Compstat and Organizational Change: A National Assessment

Police departments across the country have turned their attention to Compstat as an innovation in police management that combines state-of-the-art management principles with cutting edge crime analysis and geographic information systems technology. Compstat (computer comparison statistics), a management system initiated in the New York City Police Department, was implemented as a measure to control crime and improve the quality of life in that city. In the years since its appearance, its popularity among police and policy makers suggests that it is becoming the model of what it means to be a progressively managed department. Compstat programs have received national publicity and have been credited with impressive reductions in crime and improvements in neighborhood quality of life.

We identify a number of elements that full implementation of Compstat demands: mission clarification; geographic organization of operational command; data-driven analysis of problems and assessment of the department’s problem-solving efforts; effective problem-solving tactics; organizational flexibility; internal accountability; and external accountability. Little is known about whether and to what extent departments are implementing these elements of Compstat or whether new varieties of the program are evolving.

This study provides a systematic exploration and assessment of the adoption and adaptation of Compstat and strategic problem solving in police agencies across the country. It addresses five primary groups of research concerns:

  1. How widely diffused is Compstat and strategic problem solving as an American policing strategy? How quickly have Compstat-like programs diffused onto the American police scene?
  2. What are the types of Compstat-like programs that have developed? What elements of strategic problem solving do they stress? Do agencies that introduce Compstat or Compstat-like programs share similar goals and aspirations?
  3. What has attracted police executives to consider and adopt Compstat or Compstat-like programs? How have departments learned about it and why have they adopted it?
  4. What special challenges does Compstat present for police organizations? What are police departments engaged in Compstat doing to try to deal with these challenges?
  5. What special problems exist for the implementation of data and technology and for their integration with problem solving? Can data be collected? Can technology be integrated? Are problem-solving strategies implemented, and at what depth?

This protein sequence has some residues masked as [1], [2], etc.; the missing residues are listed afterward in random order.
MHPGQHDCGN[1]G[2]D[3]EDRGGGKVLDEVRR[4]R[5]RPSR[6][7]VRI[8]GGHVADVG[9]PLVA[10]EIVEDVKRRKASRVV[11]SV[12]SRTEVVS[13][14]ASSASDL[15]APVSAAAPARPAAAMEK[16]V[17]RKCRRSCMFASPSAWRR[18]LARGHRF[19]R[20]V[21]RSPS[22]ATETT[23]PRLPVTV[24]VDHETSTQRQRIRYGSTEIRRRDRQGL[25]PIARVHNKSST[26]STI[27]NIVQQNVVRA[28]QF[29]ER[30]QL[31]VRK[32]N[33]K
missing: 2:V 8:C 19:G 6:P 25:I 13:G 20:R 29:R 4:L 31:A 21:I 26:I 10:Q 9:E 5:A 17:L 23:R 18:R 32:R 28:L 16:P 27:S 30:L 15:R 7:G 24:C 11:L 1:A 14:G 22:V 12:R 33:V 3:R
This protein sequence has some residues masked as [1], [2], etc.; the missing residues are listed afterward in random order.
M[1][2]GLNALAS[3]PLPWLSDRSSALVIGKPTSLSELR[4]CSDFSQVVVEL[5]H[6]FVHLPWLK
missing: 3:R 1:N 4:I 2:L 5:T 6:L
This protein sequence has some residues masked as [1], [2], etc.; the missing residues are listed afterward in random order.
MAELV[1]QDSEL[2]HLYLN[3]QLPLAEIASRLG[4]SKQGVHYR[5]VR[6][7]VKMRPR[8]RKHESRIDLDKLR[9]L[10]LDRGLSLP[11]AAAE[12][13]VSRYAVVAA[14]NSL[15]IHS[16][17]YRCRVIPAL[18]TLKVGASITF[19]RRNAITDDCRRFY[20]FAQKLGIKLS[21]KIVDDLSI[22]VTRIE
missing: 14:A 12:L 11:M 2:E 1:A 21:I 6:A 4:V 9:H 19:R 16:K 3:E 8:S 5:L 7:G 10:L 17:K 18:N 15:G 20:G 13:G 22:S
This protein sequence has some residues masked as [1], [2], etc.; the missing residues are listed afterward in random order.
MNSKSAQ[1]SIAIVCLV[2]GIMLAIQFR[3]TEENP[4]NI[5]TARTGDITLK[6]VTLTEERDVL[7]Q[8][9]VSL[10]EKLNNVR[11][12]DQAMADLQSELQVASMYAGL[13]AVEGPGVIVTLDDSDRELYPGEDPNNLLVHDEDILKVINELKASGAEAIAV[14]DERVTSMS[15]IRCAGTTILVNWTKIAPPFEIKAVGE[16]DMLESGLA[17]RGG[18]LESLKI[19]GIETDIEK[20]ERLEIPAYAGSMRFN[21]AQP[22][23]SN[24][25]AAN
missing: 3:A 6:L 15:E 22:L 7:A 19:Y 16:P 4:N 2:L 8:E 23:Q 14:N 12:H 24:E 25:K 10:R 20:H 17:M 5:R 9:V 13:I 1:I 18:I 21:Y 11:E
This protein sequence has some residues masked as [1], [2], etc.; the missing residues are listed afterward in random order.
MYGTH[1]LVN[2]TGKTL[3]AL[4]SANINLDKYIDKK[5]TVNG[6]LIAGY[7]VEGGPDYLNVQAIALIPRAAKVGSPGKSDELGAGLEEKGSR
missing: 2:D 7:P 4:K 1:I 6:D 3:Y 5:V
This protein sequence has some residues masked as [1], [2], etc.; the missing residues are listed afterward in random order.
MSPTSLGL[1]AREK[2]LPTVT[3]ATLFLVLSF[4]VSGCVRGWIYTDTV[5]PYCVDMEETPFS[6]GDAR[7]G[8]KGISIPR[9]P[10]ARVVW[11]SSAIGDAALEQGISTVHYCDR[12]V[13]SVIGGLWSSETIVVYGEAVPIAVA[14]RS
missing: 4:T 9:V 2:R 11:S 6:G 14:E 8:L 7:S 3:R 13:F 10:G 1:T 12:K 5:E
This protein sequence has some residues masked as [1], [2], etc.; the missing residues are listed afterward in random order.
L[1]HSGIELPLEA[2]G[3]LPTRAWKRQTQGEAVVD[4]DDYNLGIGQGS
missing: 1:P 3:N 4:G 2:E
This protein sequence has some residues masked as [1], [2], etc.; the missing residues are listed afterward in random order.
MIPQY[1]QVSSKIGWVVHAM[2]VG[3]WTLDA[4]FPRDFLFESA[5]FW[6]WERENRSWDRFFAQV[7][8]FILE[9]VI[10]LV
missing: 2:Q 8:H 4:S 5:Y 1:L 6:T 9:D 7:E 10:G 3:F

Our study was designed to address these research concerns using three research methods which were undertaken sequentially: (1) a national survey of local police agencies; (2) site visits at up to 15 departments; and (3) process evaluation at three sites. These techniques provide three layers of analysis: (1) a broad-based understanding of the diffusion of Compstat in American policing; (2) a richer sense of the varieties of Compstat programs and the extent of implementation; and (3) in-depth knowledge of the most successfully implemented models and their ramifications at all levels of the organizations in which they operate.

Three reports were published from the larger study:

Compstat and Organizational Change in the Lowell Police Department: Challenges and Opportunities provides a detailed description of Lowell’s Compstat program.

The Growth of Compstat in American Policing describes the national survey that assessed the number of U.S. police agencies using Compstat and measured the degree to which the elements of Compstat were part of their routine and structure.

Compstat in Practice: An In-Depth Analysis of Three Cities explores the relationship between the theory and practice of Compstat in three police departments of different size, organizational structure, and crime environment. It shows how police managers and officers adapted their routine tasks and activities to Compstat’s focus on accountability, innovative problem solving, and crime fighting. The challenges they faced in doing so reflected the culture of the individual department, the availability of resources for personnel, the sophistication of technology, and management’s commitment to the program. The distinct experiences of the three departments—Lowell, MA; Minneapolis, MN; and Newark, NJ— reveal Compstat’s complexities, highlight its contributions, and provide some insights into the direction it is leading U.S. policing.

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